Creeping up a creaky staircase and enveloped by the historic smells that a house built in the nineteenth century exudes, I approach the latest exhibition by Angela Darby and Robert Peters. The show, entitled The Horror room, was born out of the direct experience Darby had as a child growing up in Antrim. During the seventies, in a grassroots bid to encourage young people from both sections of the community to attend what was her local youth club, it was decided that murals of cartoon heroes should adorn the walls. However, the story of these murals doesn’t quite end there.
I reach the top of the stairs and find a small white box attached to the closed door of the exhibition room and perched at chest height. I peer into it and discover a family of miniature torches. A small hand-written note urges me to take one.
I open the heavy door and can feel the cold air gust against my body. It is pitch black, so I am forced to push the little button on the torch to enter. I am Indiana Jones. Stumbling down the corridor to the main space, I locate the first print in the collection, that of Captain America. Though he still looks like a force to be reckoned with, the paintwork depicted in the photograph has wilted and drooped. This is where the tale of these once-sprightly murals takes a turn. Like with most third-sector establishments, funding does not always flow in the direction of youth-facility maintenance. A few years’ wear and damp soon infiltrates the colourful and perfectly proportioned characters. During this time, the youth room adorned by these wall portraits converts by day to the detention room for a local school. Through the change of use, these decorated quarters are dubbed ‘the horror room’ by the youngsters who have been detained. This tag gives instant kudos to all those young people punished in this room.
A decade or two pass with little or no repairs to the premises. A council decision is reached to condemn the building. On hearing the news, Darby journeys back to the site with her artistic companion Peters, and introduces him to an iconic treasure-trove of her past before all is destroyed, forever.
Originally, the intention of the mural images was to visually assert a neutral setting for kids. The time in question was the seventies and most murals young people would have witnessed would have been of 15ft masked men, starved men, or slightly deformed-looking loyalist commanders. The images recorded in the exhibition consist of, amongst others, Spiderman, Wonder Woman and the Batman/ Robin crusade. The murals in turn were a friendly ‘subconscious’ push to project ulterior role models for kids.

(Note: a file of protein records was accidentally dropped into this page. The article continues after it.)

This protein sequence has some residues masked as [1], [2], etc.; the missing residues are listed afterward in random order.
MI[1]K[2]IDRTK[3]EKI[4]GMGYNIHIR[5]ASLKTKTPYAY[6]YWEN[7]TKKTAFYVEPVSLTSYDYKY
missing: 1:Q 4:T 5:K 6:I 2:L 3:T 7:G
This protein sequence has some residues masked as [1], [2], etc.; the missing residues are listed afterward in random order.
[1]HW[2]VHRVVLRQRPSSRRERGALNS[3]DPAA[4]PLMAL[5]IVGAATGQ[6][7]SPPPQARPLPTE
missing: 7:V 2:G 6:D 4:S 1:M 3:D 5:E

However, more striking is the effect of damp and bacteria on the murals. Northern Ireland’s renowned muggy climate has savaged the work in only a handful of years, making it resemble the wear and tear associated with a 3000-year-old archaeological find from an arid country. The resulting cracks, stains and loss of vibrant colour taint the images into ancient treasure. Is this the question Darby and Peters want you to answer?: ‘What’s the difference between ancient art you would find in an exotic and faraway cave to cultural art of the same connotation, only found in a condemned and damp, rotten youth club in Antrim?’. My personal answer of ‘not much’ derives from the thought that the artistic depiction of the ‘super hero’ for society’s deliverance/ escapism/ aspiration is temporal and a cultural constant.
Darby and Peter’s careful preparation, in order to recreate the scene they themselves first witnessed in the cold and moist chasms of a condemned building, lets us savour the sort of heritage that could never be recognised by Arts or Heritage councils. I delight in their decision to use Space Delawab to hold the exhibition, a mere enclosed room in a shared Victorian house. Darby and Peters painted the room black, turned off the heating and shut out any visible light entering the room. An eerie history of its own seems to leak out of its walls and floorboards, all intensifying the experience for the viewer.
Along with their previous work Public address: the people’s wall, Darby and Peters yet again document another cultural practice that crosses Northern Ireland’s own cultural divide. However, rather than highlighting viral spreads of cultural ideas, efforts are this time concentrated on inspiring the viewer to seek out such cultural heritage in the most nondescript of places where they themselves may abide. By catapulting the viewer into the role of a twenty-first-century-popular culture archaeologist, they have handed over their own torch so we may go forth and begin to identify our unnoticed and often forgotten heritage.
Natalie Irvine works in community development and also runs her own social enterprise; trained as a journalist in London and inspired by art’s cultural references upon society, she likes to combine the two.